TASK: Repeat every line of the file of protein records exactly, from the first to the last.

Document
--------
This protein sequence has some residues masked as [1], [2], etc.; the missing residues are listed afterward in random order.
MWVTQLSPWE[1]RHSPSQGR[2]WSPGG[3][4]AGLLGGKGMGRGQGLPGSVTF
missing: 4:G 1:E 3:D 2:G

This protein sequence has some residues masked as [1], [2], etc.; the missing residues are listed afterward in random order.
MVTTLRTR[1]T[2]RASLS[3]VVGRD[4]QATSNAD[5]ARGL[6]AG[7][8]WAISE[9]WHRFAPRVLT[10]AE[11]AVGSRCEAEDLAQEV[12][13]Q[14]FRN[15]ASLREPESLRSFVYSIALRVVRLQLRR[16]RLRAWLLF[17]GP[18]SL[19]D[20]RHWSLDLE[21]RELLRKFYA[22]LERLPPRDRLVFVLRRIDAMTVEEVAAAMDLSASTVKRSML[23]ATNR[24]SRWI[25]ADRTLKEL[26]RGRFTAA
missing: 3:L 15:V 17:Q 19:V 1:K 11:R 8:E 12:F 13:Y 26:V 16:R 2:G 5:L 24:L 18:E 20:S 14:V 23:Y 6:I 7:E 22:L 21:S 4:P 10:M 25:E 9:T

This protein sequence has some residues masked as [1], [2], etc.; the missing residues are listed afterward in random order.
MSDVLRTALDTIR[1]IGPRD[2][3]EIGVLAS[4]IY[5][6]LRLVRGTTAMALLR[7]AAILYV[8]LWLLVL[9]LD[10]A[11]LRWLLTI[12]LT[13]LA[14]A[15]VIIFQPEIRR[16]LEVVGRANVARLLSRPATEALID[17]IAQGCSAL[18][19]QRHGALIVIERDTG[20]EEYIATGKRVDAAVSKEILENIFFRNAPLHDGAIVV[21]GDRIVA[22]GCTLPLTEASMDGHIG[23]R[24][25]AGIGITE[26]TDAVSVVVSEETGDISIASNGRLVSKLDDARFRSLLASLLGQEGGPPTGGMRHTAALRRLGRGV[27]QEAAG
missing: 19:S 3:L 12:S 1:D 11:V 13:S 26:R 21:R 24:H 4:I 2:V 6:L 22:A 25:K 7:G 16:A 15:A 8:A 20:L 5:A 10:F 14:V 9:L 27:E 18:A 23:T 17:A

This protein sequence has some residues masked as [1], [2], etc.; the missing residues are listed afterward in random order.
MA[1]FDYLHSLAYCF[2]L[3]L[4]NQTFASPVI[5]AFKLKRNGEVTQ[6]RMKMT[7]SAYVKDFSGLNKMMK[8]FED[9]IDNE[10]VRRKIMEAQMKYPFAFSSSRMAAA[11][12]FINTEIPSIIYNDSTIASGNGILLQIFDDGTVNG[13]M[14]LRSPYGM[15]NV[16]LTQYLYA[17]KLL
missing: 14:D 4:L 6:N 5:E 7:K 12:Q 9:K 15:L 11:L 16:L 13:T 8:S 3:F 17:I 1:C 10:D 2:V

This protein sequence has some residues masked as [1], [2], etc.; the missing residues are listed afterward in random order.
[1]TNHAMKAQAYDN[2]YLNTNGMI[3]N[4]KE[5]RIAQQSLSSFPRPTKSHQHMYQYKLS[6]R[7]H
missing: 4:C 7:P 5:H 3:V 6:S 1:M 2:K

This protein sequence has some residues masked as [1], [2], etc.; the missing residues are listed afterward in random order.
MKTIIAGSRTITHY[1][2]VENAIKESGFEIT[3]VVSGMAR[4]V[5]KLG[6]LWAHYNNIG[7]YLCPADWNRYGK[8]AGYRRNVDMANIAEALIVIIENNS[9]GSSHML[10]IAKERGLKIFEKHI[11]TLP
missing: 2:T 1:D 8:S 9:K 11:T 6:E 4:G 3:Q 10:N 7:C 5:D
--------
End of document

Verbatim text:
This protein sequence has some residues masked as [1], [2], etc.; the missing residues are listed afterward in random order.
MWVTQLSPWE[1]RHSPSQGR[2]WSPGG[3][4]AGLLGGKGMGRGQGLPGSVTF
missing: 4:G 1:E 3:D 2:G

This protein sequence has some residues masked as [1], [2], etc.; the missing residues are listed afterward in random order.
MVTTLRTR[1]T[2]RASLS[3]VVGRD[4]QATSNAD[5]ARGL[6]AG[7][8]WAISE[9]WHRFAPRVLT[10]AE[11]AVGSRCEAEDLAQEV[12][13]Q[14]FRN[15]ASLREPESLRSFVYSIALRVVRLQLRR[16]RLRAWLLF[17]GP[18]SL[19]D[20]RHWSLDLE[21]RELLRKFYA[22]LERLPPRDRLVFVLRRIDAMTVEEVAAAMDLSASTVKRSML[23]ATNR[24]SRWI[25]ADRTLKEL[26]RGRFTAA
missing: 3:L 15:V 17:Q 19:V 1:K 11:R 8:E 12:F 13:Y 26:V 16:R 2:G 5:L 24:L 18:E 20:S 14:V 23:Y 6:I 7:E 22:L 21:S 4:P 10:M 25:E 9:T

This protein sequence has some residues masked as [1], [2], etc.; the missing residues are listed afterward in random order.
MSDVLRTALDTIR[1]IGPRD[2][3]EIGVLAS[4]IY[5][6]LRLVRGTTAMALLR[7]AAILYV[8]LWLLVL[9]LD[10]A[11]LRWLLTI[12]LT[13]LA[14]A[15]VIIFQPEIRR[16]LEVVGRANVARLLSRPATEALID[17]IAQGCSAL[18][19]QRHGALIVIERDTG[20]EEYIATGKRVDAAVSKEILENIFFRNAPLHDGAIVV[21]GDRIVA[22]GCTLPLTEASMDGHIG[23]R[24][25]AGIGITE[26]TDAVSVVVSEETGDISIASNGRLVSKLDDARFRSLLASLLGQEGGPPTGGMRHTAALRRLGRGV[27]QEAAG
missing: 19:S 3:L 12:S 1:D 11:V 13:S 26:R 21:R 24:H 4:I 2:V 6:L 22:A 25:K 7:G 16:A 15:A 8:A 20:L 5:A 10:F 14:V 9:L 27:E 18:A 23:T 17:A

This protein sequence has some residues masked as [1], [2], etc.; the missing residues are listed afterward in random order.
MA[1]FDYLHSLAYCF[2]L[3]L[4]NQTFASPVI[5]AFKLKRNGEVTQ[6]RMKMT[7]SAYVKDFSGLNKMMK[8]FED[9]IDNE[10]VRRKIMEAQMKYPFAFSSSRMAAA[11][12]FINTEIPSIIYNDSTIASGNGILLQIFDDGTVNG[13]M[14]LRSPYGM[15]NV[16]LTQYLYA[17]KLL
missing: 14:D 4:L 6:N 5:E 7:K 12:Q 9:K 15:L 11:L 16:L 13:T 8:S 3:F 17:I 1:C 10:D 2:V

This protein sequence has some residues masked as [1], [2], etc.; the missing residues are listed afterward in random order.
[1]TNHAMKAQAYDN[2]YLNTNGMI[3]N[4]KE[5]RIAQQSLSSFPRPTKSHQHMYQYKLS[6]R[7]H
missing: 4:C 7:P 5:H 3:V 6:S 1:M 2:K

This protein sequence has some residues masked as [1], [2], etc.; the missing residues are listed afterward in random order.
MKTIIAGSRTITHY[1][2]VENAIKESGFEIT[3]VVSGMAR[4]V[5]KLG[6]LWAHYNNIG[7]YLCPADWNRYGK[8]AGYRRNVDMANIAEALIVIIENNS[9]GSSHML[10]IAKERGLKIFEKHI[11]TLP
missing: 2:T 1:D 8:S 9:K 11:T 6:E 4:G 3:Q 10:N 7:C 5:D